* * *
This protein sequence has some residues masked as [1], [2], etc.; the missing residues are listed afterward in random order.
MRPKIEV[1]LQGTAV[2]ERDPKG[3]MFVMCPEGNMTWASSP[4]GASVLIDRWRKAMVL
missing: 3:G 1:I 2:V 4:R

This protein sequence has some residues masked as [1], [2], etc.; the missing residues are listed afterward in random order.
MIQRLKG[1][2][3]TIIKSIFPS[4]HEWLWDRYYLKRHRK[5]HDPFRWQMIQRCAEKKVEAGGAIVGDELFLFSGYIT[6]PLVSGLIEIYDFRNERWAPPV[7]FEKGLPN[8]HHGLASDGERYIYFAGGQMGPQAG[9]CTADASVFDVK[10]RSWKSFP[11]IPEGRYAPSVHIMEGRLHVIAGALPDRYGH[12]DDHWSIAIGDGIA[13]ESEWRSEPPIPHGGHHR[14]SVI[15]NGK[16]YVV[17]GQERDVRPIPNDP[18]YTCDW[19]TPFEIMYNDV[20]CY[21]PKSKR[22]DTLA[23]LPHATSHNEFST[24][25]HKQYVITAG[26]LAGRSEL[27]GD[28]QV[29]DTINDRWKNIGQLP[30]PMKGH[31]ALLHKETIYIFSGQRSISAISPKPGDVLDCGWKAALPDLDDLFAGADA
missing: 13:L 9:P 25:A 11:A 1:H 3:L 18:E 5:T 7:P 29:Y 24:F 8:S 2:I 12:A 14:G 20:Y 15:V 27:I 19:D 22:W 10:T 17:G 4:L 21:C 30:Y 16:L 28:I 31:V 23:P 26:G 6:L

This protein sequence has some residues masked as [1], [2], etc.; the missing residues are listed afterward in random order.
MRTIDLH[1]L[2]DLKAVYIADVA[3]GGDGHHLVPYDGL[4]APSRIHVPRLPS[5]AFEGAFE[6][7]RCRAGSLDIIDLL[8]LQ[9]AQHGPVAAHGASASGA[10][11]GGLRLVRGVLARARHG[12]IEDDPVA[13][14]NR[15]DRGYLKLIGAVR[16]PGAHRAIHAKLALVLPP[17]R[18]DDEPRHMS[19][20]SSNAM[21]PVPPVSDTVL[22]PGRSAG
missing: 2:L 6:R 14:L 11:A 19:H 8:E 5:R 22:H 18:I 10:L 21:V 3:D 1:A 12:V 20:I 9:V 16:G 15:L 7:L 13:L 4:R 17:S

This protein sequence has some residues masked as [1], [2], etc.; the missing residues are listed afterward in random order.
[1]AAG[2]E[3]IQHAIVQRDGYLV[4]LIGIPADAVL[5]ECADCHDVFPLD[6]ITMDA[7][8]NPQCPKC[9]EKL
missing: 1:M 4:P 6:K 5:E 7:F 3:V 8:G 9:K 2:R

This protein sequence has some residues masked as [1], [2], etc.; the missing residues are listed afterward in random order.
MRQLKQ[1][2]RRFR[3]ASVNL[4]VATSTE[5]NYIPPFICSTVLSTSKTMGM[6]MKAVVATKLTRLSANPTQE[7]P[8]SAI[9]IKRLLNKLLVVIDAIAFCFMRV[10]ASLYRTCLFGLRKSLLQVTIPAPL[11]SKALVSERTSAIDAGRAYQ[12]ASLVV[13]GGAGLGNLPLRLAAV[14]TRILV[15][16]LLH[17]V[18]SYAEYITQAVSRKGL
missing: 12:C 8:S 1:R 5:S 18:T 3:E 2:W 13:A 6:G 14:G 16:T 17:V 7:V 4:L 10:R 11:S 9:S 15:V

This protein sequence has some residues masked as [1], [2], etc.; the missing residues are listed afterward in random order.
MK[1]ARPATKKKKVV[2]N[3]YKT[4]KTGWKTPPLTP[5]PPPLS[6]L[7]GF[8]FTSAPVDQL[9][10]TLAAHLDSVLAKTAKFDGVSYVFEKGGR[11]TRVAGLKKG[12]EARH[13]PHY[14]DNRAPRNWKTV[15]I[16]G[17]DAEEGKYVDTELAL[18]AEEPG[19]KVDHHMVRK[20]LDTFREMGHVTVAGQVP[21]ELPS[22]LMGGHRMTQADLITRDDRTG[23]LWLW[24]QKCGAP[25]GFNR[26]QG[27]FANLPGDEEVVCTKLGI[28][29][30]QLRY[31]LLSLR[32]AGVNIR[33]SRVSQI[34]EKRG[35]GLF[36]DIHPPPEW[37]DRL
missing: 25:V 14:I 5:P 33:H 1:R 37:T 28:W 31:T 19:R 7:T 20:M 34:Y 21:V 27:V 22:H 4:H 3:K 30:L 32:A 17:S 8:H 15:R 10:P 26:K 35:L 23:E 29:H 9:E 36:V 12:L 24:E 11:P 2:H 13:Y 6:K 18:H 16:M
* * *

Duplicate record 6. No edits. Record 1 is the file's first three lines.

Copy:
This protein sequence has some residues masked as [1], [2], etc.; the missing residues are listed afterward in random order.
MK[1]ARPATKKKKVV[2]N[3]YKT[4]KTGWKTPPLTP[5]PPPLS[6]L[7]GF[8]FTSAPVDQL[9][10]TLAAHLDSVLAKTAKFDGVSYVFEKGGR[11]TRVAGLKKG[12]EARH[13]PHY[14]DNRAPRNWKTV[15]I[16]G[17]DAEEGKYVDTELAL[18]AEEPG[19]KVDHHMVRK[20]LDTFREMGHVTVAGQVP[21]ELPS[22]LMGGHRMTQADLITRDDRTG[23]LWLW[24]QKCGAP[25]GFNR[26]QG[27]FANLPGDEEVVCTKLGI[28][29][30]QLRY[31]LLSLR[32]AGVNIR[33]SRVSQI[34]EKRG[35]GLF[36]DIHPPPEW[37]DRL
missing: 25:V 14:I 5:P 33:H 1:R 37:T 28:W 31:T 19:R 7:T 20:M 34:Y 21:V 27:V 22:H 4:H 3:K 30:L 32:A 17:S 8:H 15:R 10:P 26:K 35:L 23:E 29:H 9:E 36:V 12:L 24:E 11:P 2:H 13:Y 6:K 18:H 16:M